|The TEX Report Topics < Ferro Alloys >|
|HOME >> Topics List >> August, 2009 >> 05 (Wed)|
|Scarcity Of Actual Cargoes On Supply Of Stainless Scrap Causes To Restrain Purchases At High Prices|
|= Stainless Steel Mills Intend To Purchase Stainless Scrap Mainly At Yen 165,000 / Ton|
LME nickel prices at the 3rd of August were <> US$18,580 per ton (US$8.43 per lb.) for cash and <> US$18,700 per ton (US$8.48 per lb.) for three-month futures, having recorded the highest ones since the beginning of 2009, but the domestic price of nickel-based stainless steel scrap (new clippings) in Japan has taken an unexpectedly calm reaction to this rise of LME nickel prices.|
Stainless steel mills in Japan have currently intended to purchase nickel-based stainless steel scrap in the price range of Yen 163,000 to 165,000 per metric ton delivered to mills and major mills are prepared to pay Yen 165,000 per ton for their purchase of this scrap. The price (ex. yard) of nickel-based stainless steel scrap to be paid by dealers for their collection is in the mood to be risen further but, in view of the situation which actual cargoes have been extremely limited, the price of this scrap to be paid for collection has still remained on the level of Yen 165,000 per ton. Even if dealers could have proposed a higher price, the quantity to be able to collect has been limited and a rare phenomenon has arisen in the market of stainless steel scrap.
The production of stainless steel products in Japan has strengthened a reduction from the beginning of 2009 and the stainless steel industry of Japan produced 372,000 tons of stainless steel products (including 234,000 tons of nickel-based products) in January - March quarter of 2009, which had a considerable decrease of 56.5% as a whole compared with that in the same quarter of 2008 and also decreased by 37% only for nickel-based stainless steel products. This large reduction in production of stainless steel has caused to decrease the quantity of stainless steel scrap to be generated in Japan and this aspect has come up to the surface at present.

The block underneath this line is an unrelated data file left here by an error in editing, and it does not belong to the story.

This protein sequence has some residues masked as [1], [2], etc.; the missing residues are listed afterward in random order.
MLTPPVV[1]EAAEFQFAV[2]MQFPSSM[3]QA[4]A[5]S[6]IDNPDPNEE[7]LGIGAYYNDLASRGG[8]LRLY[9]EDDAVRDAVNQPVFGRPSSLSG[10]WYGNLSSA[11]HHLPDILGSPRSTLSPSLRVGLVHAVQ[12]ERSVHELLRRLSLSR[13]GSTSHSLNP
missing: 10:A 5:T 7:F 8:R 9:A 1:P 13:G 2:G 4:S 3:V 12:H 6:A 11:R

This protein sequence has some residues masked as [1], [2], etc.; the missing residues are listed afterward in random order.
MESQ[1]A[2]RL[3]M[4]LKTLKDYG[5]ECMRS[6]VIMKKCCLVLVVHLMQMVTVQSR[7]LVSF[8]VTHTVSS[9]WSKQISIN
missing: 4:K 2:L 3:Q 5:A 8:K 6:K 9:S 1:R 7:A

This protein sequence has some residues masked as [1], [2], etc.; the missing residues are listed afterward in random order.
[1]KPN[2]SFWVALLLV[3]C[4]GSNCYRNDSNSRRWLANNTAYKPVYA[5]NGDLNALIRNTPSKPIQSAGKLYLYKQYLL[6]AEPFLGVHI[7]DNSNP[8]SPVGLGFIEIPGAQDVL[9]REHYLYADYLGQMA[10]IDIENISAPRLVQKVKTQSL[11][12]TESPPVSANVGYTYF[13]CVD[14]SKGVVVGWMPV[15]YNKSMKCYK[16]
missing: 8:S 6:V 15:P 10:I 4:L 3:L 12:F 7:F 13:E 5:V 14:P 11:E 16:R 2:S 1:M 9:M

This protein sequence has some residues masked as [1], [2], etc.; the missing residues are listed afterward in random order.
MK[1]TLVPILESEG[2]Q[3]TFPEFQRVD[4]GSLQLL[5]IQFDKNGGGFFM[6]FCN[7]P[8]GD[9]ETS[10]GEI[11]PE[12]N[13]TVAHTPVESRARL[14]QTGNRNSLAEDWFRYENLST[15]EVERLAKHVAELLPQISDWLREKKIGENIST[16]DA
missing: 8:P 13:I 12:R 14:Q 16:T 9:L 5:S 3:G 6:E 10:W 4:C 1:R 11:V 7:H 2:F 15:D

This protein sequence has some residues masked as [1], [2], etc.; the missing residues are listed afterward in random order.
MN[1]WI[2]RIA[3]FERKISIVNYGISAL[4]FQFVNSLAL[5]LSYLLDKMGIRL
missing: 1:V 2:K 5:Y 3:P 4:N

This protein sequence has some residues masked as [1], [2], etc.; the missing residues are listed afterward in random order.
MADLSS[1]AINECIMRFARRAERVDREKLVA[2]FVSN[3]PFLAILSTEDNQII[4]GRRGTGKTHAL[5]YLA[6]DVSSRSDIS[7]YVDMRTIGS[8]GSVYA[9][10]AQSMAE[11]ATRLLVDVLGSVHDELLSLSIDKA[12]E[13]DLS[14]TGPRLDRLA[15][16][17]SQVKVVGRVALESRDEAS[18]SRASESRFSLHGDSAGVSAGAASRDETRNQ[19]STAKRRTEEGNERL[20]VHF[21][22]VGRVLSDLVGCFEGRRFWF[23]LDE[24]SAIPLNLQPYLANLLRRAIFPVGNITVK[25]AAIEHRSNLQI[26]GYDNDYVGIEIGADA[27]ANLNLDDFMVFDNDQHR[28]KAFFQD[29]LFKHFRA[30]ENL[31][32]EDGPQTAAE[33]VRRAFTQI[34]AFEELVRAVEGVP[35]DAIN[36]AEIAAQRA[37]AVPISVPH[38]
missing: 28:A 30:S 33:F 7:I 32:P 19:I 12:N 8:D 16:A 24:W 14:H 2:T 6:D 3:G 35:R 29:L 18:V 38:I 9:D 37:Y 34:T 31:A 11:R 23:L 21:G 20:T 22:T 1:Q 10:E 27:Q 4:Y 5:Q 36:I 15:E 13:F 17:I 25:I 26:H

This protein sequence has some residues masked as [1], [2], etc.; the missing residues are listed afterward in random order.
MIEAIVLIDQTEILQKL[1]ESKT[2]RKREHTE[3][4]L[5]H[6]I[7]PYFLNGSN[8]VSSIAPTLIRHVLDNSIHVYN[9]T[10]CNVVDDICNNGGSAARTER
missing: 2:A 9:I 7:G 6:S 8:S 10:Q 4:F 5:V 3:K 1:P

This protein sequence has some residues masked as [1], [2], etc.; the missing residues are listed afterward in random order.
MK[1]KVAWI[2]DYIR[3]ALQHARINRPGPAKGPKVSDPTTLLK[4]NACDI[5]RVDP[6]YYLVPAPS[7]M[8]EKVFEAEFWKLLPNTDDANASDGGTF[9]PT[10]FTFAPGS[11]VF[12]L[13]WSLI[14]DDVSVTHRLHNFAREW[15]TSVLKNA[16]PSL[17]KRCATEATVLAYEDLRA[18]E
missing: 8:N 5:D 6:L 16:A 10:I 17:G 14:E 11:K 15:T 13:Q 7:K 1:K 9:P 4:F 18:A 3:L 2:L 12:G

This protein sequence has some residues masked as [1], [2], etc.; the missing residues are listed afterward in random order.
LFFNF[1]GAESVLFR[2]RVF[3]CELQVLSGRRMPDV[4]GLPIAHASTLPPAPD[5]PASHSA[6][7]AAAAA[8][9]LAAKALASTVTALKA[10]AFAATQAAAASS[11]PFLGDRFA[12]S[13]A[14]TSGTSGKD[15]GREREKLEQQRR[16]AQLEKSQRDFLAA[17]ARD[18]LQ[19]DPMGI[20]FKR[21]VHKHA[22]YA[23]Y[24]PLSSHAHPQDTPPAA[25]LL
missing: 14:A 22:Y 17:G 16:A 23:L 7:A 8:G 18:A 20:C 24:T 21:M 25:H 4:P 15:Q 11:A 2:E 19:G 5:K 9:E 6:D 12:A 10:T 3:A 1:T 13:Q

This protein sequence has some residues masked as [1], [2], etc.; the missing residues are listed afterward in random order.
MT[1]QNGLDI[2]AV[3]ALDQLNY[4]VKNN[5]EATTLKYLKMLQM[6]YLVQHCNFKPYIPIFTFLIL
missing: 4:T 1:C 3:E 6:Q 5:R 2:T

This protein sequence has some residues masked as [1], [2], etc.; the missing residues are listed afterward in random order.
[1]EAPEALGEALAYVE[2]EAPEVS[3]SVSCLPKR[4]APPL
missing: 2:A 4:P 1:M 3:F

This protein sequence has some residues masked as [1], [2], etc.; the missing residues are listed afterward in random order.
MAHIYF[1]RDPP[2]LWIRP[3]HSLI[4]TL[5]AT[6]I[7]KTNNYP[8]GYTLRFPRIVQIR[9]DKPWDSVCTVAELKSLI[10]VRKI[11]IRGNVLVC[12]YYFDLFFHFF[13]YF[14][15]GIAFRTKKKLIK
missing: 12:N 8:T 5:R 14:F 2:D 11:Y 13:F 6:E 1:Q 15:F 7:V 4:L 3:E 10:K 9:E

The current price of Yen 165,000 per ton for nickel-based stainless steel scrap corresponds to US$6.35 per lb. of Ni, which is equivalent to 75.3% of LME nickel price and, in case of Yen 170,000 per ton, this Yen price corresponds to US$6.63 per lb. of Ni, which is equivalent to 78.6% of LME nickel price. The reason, why stainless steel mills pay Yen 165,000 per ton as the maximum, is due to the fact that this Yen price is the nearest one to price of nickel metal. When stainless steel mills pay Yen 170,000 per ton for purchase of nickel-based stainless steel scrap, this Yen price is equivalent to 78.6% of LME nickel price by a further raise and a merit to use this scrap will lower.
However, in order to cope with a favorable tone on exports of ferro-nickel from Japan to China as seen since the beginning of this year, ferro-nickel producers in Japan have already concluded the contracts on exports of ferro-nickel for shipments in October - December quarter of 2009 as seen in many cases. Therefore, the margin to enable stainless steel mills to substitute ferro-nickel for a shortage of nickel-based stainless steel scrap is thought to have been fairly restricted. In view of the matters which electric furnaces to be operated have been limited and nickel ore as raw material has become insufficient, these Japanese producers have to produce ferro-nickel on a scale of 11,000 - 12,000 tons per quarter of nickel in ferro-nickel. Japan has been exporting more than 50 - 60% of the quantity of ferro-nickel to be produced.
Therefore, it is supposed that, in anticipation of the worst case, some of stainless steel companies in Japan have already determined to use nickel metal if it is necessary. The trigger, which has tightened on supply of nickel unit, is that stainless steel mills have decided to shift their production activity to a nearly full scale from July. The large quantity of ferro-chrome stocked at warehouses in wharves of Kawasaki port is being reduced considerably and this movement is an evidence, which stainless steel mills have inclined to use nickel metal.
|last modified : Mon 10 Aug, 2009 [10:42]|